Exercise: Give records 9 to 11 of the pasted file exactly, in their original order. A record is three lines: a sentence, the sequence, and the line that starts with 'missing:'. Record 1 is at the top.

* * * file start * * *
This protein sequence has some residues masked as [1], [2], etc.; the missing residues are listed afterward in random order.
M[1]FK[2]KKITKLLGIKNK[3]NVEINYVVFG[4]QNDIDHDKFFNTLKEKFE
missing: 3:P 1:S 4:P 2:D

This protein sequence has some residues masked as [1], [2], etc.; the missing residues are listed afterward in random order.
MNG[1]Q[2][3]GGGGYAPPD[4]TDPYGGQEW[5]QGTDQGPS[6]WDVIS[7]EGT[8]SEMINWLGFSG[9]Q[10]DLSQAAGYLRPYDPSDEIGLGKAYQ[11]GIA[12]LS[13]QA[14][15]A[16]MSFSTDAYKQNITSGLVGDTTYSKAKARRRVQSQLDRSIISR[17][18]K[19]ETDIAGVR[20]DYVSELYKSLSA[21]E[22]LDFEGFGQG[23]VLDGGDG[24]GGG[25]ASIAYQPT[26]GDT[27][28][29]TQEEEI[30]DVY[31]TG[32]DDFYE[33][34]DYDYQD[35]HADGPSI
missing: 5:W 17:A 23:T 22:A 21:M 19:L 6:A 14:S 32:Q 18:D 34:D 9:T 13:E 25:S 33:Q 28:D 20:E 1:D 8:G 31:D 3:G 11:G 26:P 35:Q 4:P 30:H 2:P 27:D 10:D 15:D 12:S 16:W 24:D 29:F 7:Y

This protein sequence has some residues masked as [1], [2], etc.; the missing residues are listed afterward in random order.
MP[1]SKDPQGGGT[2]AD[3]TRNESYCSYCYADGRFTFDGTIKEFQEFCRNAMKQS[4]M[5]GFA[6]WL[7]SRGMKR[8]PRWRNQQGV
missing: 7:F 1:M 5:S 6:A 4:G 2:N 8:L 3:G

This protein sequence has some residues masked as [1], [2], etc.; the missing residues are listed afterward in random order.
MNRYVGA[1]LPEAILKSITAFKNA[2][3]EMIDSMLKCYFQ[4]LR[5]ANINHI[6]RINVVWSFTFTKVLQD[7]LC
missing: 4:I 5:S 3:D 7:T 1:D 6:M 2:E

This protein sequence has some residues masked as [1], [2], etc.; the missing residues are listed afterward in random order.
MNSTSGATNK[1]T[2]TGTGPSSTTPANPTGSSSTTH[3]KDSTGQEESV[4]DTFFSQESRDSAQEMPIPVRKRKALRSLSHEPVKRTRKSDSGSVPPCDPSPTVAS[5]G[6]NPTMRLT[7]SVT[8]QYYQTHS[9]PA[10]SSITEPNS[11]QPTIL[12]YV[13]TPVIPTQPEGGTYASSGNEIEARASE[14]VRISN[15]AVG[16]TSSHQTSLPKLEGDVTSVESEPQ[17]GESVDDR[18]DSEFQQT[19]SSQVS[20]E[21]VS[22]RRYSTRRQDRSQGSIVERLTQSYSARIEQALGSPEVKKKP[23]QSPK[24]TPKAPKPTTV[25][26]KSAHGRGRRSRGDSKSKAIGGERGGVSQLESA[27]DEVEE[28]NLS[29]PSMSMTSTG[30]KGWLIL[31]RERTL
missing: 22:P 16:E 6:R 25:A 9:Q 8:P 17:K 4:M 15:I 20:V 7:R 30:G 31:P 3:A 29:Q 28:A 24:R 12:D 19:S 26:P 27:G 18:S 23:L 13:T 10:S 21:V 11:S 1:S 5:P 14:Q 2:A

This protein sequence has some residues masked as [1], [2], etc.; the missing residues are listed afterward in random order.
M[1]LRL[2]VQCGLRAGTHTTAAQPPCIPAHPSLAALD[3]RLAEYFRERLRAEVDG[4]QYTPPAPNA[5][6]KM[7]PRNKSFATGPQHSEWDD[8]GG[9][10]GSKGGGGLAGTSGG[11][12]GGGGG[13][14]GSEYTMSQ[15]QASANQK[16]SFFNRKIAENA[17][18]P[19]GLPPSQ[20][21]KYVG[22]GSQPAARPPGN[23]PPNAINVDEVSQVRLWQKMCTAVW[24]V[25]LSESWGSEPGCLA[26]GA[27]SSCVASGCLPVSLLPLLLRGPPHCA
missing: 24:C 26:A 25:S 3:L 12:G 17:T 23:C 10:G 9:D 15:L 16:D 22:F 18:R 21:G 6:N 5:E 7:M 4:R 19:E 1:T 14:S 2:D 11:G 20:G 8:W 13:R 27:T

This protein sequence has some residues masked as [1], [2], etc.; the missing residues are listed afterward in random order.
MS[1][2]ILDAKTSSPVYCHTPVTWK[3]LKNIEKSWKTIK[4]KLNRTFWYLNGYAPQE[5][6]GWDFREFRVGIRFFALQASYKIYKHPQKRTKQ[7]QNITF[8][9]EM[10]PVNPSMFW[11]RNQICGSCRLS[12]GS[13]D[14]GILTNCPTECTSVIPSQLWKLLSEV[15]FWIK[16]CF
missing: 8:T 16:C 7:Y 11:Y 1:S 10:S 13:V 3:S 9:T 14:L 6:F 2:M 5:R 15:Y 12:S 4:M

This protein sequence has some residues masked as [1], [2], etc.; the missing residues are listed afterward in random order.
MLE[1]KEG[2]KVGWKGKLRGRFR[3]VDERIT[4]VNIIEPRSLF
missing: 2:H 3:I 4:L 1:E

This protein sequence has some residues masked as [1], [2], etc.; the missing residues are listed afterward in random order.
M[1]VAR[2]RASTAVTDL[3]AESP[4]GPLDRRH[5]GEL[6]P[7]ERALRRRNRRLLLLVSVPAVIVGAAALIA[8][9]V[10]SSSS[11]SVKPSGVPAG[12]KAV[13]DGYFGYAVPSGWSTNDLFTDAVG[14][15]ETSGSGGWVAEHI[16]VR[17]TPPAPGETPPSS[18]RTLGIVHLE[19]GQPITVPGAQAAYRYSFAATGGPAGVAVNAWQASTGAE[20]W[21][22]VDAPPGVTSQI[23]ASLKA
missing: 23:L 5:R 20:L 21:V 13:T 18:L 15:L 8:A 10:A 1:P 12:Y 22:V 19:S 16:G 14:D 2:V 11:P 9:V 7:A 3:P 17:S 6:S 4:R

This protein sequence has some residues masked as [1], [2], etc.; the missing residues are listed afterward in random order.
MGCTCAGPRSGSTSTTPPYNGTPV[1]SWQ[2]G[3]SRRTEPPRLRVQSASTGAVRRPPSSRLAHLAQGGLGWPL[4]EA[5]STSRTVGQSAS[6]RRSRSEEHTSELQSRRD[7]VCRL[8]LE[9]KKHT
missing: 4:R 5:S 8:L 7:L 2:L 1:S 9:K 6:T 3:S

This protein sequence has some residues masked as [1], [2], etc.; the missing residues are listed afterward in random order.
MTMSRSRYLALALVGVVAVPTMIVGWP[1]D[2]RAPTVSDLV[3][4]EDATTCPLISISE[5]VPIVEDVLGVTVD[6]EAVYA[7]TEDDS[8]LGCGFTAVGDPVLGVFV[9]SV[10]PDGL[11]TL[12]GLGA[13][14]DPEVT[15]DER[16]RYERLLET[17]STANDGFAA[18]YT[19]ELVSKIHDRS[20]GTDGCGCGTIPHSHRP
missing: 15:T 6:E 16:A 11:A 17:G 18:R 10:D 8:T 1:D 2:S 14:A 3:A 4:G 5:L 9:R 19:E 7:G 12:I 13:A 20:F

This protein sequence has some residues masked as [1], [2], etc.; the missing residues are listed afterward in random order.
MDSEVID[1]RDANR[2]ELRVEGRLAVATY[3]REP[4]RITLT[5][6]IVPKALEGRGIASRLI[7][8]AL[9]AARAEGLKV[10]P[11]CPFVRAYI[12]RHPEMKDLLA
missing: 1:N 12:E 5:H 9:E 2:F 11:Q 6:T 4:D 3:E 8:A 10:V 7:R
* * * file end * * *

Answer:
This protein sequence has some residues masked as [1], [2], etc.; the missing residues are listed afterward in random order.
M[1]VAR[2]RASTAVTDL[3]AESP[4]GPLDRRH[5]GEL[6]P[7]ERALRRRNRRLLLLVSVPAVIVGAAALIA[8][9]V[10]SSSS[11]SVKPSGVPAG[12]KAV[13]DGYFGYAVPSGWSTNDLFTDAVG[14][15]ETSGSGGWVAEHI[16]VR[17]TPPAPGETPPSS[18]RTLGIVHLE[19]GQPITVPGAQAAYRYSFAATGGPAGVAVNAWQASTGAE[20]W[21][22]VDAPPGVTSQI[23]ASLKA
missing: 23:L 5:R 20:L 21:V 13:T 18:L 15:L 8:A 10:A 1:P 12:Y 22:V 19:S 16:G 14:D 2:V 11:P 9:V 7:A 3:P 17:S 6:S 4:R

This protein sequence has some residues masked as [1], [2], etc.; the missing residues are listed afterward in random order.
MGCTCAGPRSGSTSTTPPYNGTPV[1]SWQ[2]G[3]SRRTEPPRLRVQSASTGAVRRPPSSRLAHLAQGGLGWPL[4]EA[5]STSRTVGQSAS[6]RRSRSEEHTSELQSRRD[7]VCRL[8]LE[9]KKHT
missing: 4:R 5:S 8:L 7:L 2:L 1:S 9:K 6:T 3:S

This protein sequence has some residues masked as [1], [2], etc.; the missing residues are listed afterward in random order.
MTMSRSRYLALALVGVVAVPTMIVGWP[1]D[2]RAPTVSDLV[3][4]EDATTCPLISISE[5]VPIVEDVLGVTVD[6]EAVYA[7]TEDDS[8]LGCGFTAVGDPVLGVFV[9]SV[10]PDGL[11]TL[12]GLGA[13][14]DPEVT[15]DER[16]RYERLLET[17]STANDGFAA[18]YT[19]ELVSKIHDRS[20]GTDGCGCGTIPHSHRP
missing: 15:T 6:E 16:A 11:A 17:G 18:R 10:D 8:T 1:D 2:S 14:A 3:A 4:G 5:L 9:R 19:E 7:G 12:I 13:A 20:F